More than 100 people die due to heat wave in India

More than 100 people die due to heat wave in India

Nights have become increasingly hot in the Indian capital New Delhi for the past few days. North India is experiencing a scorching heat. Earlier this month, New Delhi recorded the highest temperature in the country at 49.9 degrees Celsius.

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The stifling heat persists despite the sunset. According to a report by the Centre for Science and Environment (CSE), which tracks urban heat stress in Delhi, the city cooled down by only 8.5 degrees Celsius at night, while it was 12.2 degrees Celsius in peripheral urban areas.

Hot nights deprive people of the comfort they deserve after a long day spent in extreme heat, especially those who do not have access to air conditioning. Scientists warn that hot nights are a consequence of the climate crisis, increasing health risks due to heat stress.

Studies show that higher nighttime temperatures make it more difficult to fall asleep and reduce deep and REM sleep phases, which are necessary for the body’s recovery during the night. For example, in the United States, nights are warming faster than days in most parts of the country, according to the 2018 National Climate Assessment.

According to a 2019 study, exposure to hot flashes during pregnancy may lead to adverse outcomes, such as premature birth. Older adults may experience higher heart rates and greater physical stress when sleeping in high temperatures. A 2008 Australian study found that deaths from mental and behavioral disorders increased during heatwaves, especially among older adults.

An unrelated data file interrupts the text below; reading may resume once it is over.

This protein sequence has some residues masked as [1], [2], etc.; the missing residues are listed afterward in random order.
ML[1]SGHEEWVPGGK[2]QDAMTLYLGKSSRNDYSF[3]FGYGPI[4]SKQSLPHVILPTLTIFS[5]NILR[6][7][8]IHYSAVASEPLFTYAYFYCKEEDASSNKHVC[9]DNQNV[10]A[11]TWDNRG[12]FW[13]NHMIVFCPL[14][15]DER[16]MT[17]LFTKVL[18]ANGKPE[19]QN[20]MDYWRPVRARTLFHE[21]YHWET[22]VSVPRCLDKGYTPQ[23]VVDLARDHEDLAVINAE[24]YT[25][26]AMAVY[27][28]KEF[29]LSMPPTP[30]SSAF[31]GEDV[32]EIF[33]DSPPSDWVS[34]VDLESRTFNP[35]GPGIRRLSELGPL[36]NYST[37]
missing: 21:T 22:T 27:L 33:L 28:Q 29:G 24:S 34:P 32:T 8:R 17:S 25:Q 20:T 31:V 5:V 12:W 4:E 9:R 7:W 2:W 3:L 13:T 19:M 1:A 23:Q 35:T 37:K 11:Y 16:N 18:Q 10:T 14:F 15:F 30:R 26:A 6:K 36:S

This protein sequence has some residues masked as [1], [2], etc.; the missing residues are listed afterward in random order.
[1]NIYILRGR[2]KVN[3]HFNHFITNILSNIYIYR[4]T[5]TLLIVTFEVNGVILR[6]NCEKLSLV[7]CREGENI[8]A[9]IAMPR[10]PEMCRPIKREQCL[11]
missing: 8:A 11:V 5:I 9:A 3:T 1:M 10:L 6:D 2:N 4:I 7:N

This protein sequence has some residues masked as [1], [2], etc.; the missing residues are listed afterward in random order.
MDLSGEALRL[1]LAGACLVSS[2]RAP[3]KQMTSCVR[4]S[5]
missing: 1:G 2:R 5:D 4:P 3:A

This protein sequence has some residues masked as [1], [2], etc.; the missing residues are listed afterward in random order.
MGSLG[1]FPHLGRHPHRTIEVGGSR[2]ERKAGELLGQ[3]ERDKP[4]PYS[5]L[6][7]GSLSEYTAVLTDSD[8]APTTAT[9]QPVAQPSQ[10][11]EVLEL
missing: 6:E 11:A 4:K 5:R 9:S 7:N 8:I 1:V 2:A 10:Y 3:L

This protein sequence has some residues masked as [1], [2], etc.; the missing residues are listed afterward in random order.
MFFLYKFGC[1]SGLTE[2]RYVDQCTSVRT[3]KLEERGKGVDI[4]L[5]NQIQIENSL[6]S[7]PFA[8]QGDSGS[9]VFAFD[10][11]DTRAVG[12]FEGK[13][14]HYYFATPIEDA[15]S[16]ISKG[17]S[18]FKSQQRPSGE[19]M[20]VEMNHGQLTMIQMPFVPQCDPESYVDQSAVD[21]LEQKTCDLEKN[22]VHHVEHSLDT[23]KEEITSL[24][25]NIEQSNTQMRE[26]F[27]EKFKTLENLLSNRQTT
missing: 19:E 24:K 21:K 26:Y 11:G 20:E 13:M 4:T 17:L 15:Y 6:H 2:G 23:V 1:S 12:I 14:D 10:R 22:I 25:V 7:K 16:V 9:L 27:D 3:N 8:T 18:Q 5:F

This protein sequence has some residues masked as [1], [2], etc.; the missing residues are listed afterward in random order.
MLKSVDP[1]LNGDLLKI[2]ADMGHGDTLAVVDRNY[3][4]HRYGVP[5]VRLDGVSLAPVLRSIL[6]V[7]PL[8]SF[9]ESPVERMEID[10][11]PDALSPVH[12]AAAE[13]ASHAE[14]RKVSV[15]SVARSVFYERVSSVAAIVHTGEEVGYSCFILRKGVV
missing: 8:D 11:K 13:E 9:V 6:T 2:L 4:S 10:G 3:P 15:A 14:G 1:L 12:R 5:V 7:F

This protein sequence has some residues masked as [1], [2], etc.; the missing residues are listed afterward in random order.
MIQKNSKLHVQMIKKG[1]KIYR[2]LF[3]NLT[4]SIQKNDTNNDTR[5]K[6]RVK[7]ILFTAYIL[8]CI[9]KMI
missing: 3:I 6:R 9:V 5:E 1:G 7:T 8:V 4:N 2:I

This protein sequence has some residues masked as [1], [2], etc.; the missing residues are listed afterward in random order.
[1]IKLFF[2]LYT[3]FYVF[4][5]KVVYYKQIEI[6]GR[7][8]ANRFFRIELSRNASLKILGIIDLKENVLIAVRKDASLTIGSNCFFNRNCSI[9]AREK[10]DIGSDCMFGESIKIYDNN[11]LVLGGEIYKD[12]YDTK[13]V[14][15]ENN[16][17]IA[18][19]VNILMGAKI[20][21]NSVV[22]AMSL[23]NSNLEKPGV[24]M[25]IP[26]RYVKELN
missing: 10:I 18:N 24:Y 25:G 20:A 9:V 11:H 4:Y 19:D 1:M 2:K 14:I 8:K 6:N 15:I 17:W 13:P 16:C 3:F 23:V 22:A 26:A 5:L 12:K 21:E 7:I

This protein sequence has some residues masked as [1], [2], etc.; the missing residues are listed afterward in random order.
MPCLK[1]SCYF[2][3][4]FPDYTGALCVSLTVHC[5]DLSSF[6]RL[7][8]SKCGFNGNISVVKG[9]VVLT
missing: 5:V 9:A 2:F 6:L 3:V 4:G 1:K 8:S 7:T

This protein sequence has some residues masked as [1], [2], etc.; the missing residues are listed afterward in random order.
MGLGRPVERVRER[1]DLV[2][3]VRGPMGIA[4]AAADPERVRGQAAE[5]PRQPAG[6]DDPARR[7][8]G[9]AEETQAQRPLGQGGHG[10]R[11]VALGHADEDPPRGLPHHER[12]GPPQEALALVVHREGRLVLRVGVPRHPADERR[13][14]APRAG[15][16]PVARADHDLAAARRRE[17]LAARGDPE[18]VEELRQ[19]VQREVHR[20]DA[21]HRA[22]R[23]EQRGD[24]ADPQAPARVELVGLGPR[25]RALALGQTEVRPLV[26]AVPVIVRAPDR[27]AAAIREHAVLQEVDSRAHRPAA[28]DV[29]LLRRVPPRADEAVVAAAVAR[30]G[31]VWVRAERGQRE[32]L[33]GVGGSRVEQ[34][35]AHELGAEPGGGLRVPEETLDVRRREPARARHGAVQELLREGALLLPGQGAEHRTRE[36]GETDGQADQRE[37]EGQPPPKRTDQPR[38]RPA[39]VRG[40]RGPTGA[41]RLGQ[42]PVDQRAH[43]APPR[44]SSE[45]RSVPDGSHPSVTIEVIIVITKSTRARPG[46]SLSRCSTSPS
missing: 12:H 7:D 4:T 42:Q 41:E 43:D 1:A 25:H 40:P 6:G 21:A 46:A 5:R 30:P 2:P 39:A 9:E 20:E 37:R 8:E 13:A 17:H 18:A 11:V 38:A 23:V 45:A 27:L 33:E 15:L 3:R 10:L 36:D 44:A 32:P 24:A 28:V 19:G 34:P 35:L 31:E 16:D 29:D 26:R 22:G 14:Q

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Rising night temperatures are common in cities like Delhi due to the urban heat island effect, where metropolitan areas are significantly hotter than their surroundings. Areas with lots of asphalt and dense concrete buildings absorb more heat from the sun than areas with parks, rivers and tree-lined streets.

These hot days and nights challenge the limits of the country’s electrical grid and water supply, causing the population to fall ill. At least 40,000 cases of heatstroke have been reported in India since March, with at least 110 deaths due to suspected heatstroke, a health ministry official said.

Dr Ajay Chauhan, in-charge of the heatstroke treatment unit at Delhi’s Ram Manohar Lohia (RML) Hospital, highlighted that hot nights increase the stress on the body. “When a person suffers from heat stroke, the condition deteriorates rapidly. Without early intervention, the mortality rate is very high,” Chauhan said.

Chauhan said people who work outside during the day need time to cool down and recover, but acknowledged that “it is not possible.” At least 11 people have died from heat wave at his hospital since May 29, and more than 20 were admitted with heat-related illnesses last Thursday.

In the past five decades, India has experienced more than 700 heatwave events, causing over 17,000 deaths, according to a 2021 study published in the journal Weather and Climate Extremes. Delhi recorded the highest number of homeless deaths in the past five years during a nine-day period. According to a report by NGO Centre for Health Development India, between June 11 and 19, 192 heat wave-related deaths were recorded among the homeless population, a record compared to the same period in the past five years.

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About the author: Cory Weinberg

"Student. Subtly charming organizer. Certified music advocate. Writer. Lifelong troublemaker. Twitter lover."

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